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  • Our limited understanding of huSC biology can be attributed


    Our limited understanding of huSC biology can be attributed in part to the difficulty of obtaining tissue samples and of isolating a pure population of huSCs (Boldrin et al., 2010). By comparison, techniques for the prospective isolation of mouse SCs have identified a well-defined myogenic SC population and have enabled extensive characterization of the molecular regulation of their quiescence, activation, and differentiation (Bosnakovski et al., 2008; Collins et al., 2005; Fukada et al., 2007; Liu et al., 2013; Montarras et al., 2005; Sherwood et al., 2004). Previous studies have used prospective isolation of mononuclear cell types with distinct surface protein expression to define subsets of myogenic and non-myogenic Pirfenidone in human muscle. These studies have found that a myogenic population resides within cells expressing CD56 (NCAM) (Bareja et al., 2014; Pisani et al., 2010a, 2010b; Zheng et al., 2007). Zheng et al. have identified both CD56+CD34− and CD56+CD34+ subsets with myogenic potential. The CD56+CD34+ subset is thought to represent a Pirfenidone myoendothelial population with the capacity to differentiate into myogenic, chondrogenic, or osteogenic lineages (Zheng et al., 2007). A similar study of myogenic potential within muscle-resident human cell populations showed that a CD56+CD34+ population of bipotent progenitors can give rise to both myogenic and adipogenic cell types in vitro (Pisani et al., 2010a). In a second study, the same authors confirmed that both CD56+CD34+ and CD56+CD34− cells have myogenic potential, but only the latter is restricted to a myogenic fate (Pisani et al., 2010b). More recently, Bareja et al. (2014) used CD34 as a negative selection marker for identification of a myogenic huSC within the CD56+ population.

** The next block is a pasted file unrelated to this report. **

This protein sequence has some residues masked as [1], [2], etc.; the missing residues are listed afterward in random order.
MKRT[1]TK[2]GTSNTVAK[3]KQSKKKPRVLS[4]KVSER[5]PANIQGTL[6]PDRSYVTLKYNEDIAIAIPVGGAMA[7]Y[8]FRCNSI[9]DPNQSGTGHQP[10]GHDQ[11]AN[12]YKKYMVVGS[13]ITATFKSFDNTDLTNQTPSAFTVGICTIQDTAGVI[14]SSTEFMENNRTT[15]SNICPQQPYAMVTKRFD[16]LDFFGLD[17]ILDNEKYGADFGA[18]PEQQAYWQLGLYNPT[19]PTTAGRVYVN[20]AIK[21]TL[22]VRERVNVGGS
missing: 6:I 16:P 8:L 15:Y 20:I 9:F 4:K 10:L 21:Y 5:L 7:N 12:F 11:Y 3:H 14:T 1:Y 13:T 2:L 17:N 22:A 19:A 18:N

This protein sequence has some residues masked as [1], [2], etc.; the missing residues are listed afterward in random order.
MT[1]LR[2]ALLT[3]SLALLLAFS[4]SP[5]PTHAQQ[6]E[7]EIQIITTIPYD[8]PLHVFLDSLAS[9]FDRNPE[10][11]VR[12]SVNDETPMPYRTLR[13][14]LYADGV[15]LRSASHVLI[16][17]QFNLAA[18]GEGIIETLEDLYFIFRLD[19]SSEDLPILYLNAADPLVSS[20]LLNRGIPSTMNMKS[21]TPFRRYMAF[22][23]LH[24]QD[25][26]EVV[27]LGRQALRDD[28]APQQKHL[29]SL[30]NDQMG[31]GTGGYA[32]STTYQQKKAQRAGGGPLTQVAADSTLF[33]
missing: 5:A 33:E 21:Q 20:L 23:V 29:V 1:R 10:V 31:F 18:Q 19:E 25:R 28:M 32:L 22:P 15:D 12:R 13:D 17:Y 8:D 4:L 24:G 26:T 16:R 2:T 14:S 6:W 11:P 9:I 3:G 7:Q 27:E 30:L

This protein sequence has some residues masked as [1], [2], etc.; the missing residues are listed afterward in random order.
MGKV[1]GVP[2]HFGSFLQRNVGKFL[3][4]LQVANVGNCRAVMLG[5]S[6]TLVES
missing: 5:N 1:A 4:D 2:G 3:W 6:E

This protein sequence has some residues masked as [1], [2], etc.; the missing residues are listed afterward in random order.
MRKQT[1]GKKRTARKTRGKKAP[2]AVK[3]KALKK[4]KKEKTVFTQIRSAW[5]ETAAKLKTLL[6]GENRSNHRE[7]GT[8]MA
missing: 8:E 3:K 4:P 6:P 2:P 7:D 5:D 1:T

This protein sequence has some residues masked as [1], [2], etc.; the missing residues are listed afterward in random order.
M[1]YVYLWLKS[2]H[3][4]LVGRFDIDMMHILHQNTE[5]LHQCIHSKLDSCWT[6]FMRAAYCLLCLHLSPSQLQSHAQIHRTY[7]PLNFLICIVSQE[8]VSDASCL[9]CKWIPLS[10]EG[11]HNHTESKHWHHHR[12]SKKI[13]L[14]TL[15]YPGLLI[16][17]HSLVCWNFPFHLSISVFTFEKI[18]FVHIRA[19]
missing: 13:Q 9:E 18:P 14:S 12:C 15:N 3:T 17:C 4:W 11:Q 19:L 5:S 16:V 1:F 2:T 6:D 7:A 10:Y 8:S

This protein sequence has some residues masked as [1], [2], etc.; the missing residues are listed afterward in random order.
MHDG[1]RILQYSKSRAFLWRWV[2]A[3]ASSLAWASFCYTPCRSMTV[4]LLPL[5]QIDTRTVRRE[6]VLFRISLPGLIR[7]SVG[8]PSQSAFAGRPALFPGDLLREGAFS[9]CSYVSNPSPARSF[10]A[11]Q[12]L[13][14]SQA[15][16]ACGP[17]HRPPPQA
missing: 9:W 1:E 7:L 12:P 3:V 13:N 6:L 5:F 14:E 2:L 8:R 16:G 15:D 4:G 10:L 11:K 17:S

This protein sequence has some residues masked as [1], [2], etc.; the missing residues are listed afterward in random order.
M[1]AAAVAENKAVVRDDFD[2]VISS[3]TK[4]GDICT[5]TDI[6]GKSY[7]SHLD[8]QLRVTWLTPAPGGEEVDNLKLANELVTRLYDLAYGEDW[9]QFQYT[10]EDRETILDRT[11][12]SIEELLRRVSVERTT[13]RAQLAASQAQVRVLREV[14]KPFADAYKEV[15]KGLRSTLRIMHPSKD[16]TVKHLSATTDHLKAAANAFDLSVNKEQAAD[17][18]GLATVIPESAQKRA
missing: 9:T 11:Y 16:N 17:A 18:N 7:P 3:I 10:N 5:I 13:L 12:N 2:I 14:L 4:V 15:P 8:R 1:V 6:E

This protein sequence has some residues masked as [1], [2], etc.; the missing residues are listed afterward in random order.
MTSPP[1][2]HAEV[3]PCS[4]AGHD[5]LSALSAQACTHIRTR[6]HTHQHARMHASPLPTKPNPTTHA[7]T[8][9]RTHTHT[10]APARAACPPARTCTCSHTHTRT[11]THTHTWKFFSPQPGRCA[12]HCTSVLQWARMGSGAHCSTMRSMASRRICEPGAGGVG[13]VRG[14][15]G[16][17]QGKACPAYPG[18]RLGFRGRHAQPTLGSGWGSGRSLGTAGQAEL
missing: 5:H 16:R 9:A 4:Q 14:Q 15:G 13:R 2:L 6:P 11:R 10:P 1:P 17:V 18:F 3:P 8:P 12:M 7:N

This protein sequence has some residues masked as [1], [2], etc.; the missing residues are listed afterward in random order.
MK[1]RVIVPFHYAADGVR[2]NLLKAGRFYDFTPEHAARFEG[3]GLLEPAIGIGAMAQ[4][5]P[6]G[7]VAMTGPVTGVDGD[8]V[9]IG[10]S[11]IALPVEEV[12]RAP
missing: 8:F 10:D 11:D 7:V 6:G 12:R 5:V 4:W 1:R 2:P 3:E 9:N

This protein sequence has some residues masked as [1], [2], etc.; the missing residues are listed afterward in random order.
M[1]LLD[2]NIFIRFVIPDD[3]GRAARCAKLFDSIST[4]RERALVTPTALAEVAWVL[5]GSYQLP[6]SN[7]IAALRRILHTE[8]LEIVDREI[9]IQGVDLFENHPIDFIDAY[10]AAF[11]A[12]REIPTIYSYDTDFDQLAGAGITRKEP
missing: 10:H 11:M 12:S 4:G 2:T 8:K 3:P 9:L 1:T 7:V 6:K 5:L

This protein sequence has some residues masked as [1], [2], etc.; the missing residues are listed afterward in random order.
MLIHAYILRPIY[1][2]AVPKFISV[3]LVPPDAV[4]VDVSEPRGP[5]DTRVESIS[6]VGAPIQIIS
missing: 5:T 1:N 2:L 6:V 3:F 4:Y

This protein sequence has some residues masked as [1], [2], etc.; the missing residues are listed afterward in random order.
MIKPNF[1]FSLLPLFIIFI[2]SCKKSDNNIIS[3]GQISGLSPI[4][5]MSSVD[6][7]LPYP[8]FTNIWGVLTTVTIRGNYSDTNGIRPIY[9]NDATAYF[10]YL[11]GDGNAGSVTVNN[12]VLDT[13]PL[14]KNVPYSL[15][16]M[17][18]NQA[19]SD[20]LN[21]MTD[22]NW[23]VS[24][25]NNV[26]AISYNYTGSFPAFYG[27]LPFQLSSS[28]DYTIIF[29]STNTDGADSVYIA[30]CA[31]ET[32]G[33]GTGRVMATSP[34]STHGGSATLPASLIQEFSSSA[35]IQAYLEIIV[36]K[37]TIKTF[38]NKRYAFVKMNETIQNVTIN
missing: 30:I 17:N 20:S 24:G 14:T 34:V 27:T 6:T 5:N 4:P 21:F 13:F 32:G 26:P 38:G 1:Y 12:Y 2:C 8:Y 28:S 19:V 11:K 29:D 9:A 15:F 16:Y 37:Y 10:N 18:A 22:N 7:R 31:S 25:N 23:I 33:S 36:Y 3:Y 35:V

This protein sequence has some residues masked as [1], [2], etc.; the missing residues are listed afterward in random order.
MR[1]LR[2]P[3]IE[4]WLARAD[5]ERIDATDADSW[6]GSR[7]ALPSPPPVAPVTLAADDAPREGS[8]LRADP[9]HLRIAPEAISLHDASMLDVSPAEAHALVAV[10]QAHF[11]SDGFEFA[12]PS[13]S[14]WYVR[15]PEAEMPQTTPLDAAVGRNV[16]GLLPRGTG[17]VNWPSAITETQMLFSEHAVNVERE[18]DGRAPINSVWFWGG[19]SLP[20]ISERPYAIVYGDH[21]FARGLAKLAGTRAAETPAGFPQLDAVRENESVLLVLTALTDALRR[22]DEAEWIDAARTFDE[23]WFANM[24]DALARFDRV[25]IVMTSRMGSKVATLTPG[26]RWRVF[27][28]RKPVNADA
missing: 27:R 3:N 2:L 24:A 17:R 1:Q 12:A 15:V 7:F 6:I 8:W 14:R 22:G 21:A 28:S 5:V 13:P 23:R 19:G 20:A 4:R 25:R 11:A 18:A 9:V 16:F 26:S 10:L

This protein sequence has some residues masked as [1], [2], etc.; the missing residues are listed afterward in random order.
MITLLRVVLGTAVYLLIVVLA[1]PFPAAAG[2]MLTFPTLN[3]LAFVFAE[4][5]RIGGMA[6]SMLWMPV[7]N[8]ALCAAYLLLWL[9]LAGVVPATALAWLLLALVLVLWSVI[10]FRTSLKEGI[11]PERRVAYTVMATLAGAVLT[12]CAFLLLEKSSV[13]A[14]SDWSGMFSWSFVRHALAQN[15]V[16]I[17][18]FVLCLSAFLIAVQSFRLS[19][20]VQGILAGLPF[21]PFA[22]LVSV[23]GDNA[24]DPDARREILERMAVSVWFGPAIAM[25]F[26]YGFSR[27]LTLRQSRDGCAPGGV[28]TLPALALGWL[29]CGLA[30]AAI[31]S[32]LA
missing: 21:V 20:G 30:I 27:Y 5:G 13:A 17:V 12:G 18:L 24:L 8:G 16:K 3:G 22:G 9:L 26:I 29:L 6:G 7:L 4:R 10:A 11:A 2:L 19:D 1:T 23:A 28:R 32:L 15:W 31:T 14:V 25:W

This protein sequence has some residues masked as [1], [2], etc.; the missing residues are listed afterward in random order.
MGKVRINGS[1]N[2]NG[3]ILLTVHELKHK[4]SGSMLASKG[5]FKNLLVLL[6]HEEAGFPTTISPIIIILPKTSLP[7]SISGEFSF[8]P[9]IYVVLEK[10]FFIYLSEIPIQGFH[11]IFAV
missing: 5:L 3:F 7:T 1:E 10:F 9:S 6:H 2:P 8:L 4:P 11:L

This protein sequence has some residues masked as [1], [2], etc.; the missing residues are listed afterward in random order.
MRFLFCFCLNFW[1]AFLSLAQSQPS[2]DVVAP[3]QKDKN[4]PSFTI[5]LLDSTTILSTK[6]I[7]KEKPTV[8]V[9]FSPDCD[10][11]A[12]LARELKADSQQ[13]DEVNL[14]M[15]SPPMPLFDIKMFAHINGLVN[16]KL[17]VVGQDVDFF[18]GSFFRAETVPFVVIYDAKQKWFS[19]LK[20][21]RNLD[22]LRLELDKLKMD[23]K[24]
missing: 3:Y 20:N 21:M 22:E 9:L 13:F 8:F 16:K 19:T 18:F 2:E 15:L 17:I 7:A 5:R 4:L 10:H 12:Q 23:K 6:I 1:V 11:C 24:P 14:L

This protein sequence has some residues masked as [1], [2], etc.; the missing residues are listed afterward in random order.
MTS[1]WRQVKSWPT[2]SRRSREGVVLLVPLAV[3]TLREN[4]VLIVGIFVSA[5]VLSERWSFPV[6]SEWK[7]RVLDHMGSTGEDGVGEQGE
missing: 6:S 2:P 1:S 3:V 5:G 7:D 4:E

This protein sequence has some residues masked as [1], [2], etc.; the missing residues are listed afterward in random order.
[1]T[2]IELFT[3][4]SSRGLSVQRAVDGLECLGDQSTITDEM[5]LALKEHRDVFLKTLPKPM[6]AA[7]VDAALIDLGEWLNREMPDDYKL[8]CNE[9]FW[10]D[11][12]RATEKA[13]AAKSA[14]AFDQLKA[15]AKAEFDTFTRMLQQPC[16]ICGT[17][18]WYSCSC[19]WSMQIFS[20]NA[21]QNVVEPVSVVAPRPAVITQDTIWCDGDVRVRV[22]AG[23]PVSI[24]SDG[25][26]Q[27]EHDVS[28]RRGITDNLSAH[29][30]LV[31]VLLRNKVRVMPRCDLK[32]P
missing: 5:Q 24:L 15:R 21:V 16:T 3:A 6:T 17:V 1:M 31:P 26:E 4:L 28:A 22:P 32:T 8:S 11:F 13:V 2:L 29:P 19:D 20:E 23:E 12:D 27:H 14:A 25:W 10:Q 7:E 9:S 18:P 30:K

Results As the starting point of this study, we prospectively isolated huSCs from surgical specimens of skeletal muscle using fluorescence-activated cell sorting (FACS) to analyze cell-surface protein expression. To identify huSC surface markers, we sequentially screened known markers of mouse SCs and huSCs by analyzing extracellular protein expression in PAX7-expressing SCs associated with human muscle fiber explants (Figure S1A). Like mouse SCs, huSCs expressed β1-integrin (ITGB1), but did not express the endothelial marker CD31 or the hematopoietic marker CD45 (Sherwood et al., 2004). We observed that huSCs, in contrast to mouse SCs (Montarras et al., 2005; Sherwood et al., 2004), did not express detectable CD34. Furthermore, we found that the epidermal growth factor receptor (EGFR), which is expressed by mouse SCs (Golding et al., 2007) and exhibits a rapid decrease in expression early in the process of differentiation (Leroy et al., 2013), also was expressed by human fiber-associated SCs. Taken together, our studies defined huSCs as CD34−CD31−CD45− cells that can be further specified as a population that expresses ITGB1 and EGFR (Figures 1A and S1A). Using this surface protein signature, huSCs could be prospectively isolated from all muscles tested, including latissimus dorsi, serratus anterior, and rectus abdominis (Figure S1B). To analyze the purity of cells within the putative huSC population, we quantified the percentage of cells expressing PAX7 (Figure 1B), which serves as a marker of huSCs. This analysis revealed that 96% ± 2% (n = 8) of cells in the huSC population express PAX7 (Figure 1B), while no PAX7-expressing cells were observed in the remaining huSC-depleted population, which consisted of all cells expressing CD34, CD31, or CD45 (Figure S1C). These data indicate that the sorting strategy highly enriches myogenic cells. As an additional analysis of the myogenic identity of the sorted cell populations, single-cell-derived clones were analyzed for expression of myogenic genes (Figure S1D). Although 100% of cells in the putative huSC-derived population yielded clones that expressed PAX7, no PAX7-expressing clones were derived from the remaining huSC-depleted cells. The myogenic identity of purified huSCs also was evaluated by analyzing the expression of a suite of myogenic transcription factors relative to huSC-depleted cells (Figure 1C). In this analysis, cultured huSCs expressed significantly more PAX7, PAX3, MYF5, MYOD, MYOG, and MEF2C than the remaining huSC-depleted population. We also observed that a subset of activated huSC progeny fused to form multinucleate myotubes when cultured to ∼90% confluency (Figure S1E). In contrast, the huSC-depleted population of cells grown under the same conditions did not exhibit signs of myogenesis in culture (Figure S1F), further indicating that the purification strategy efficiently enriches myogenic cells.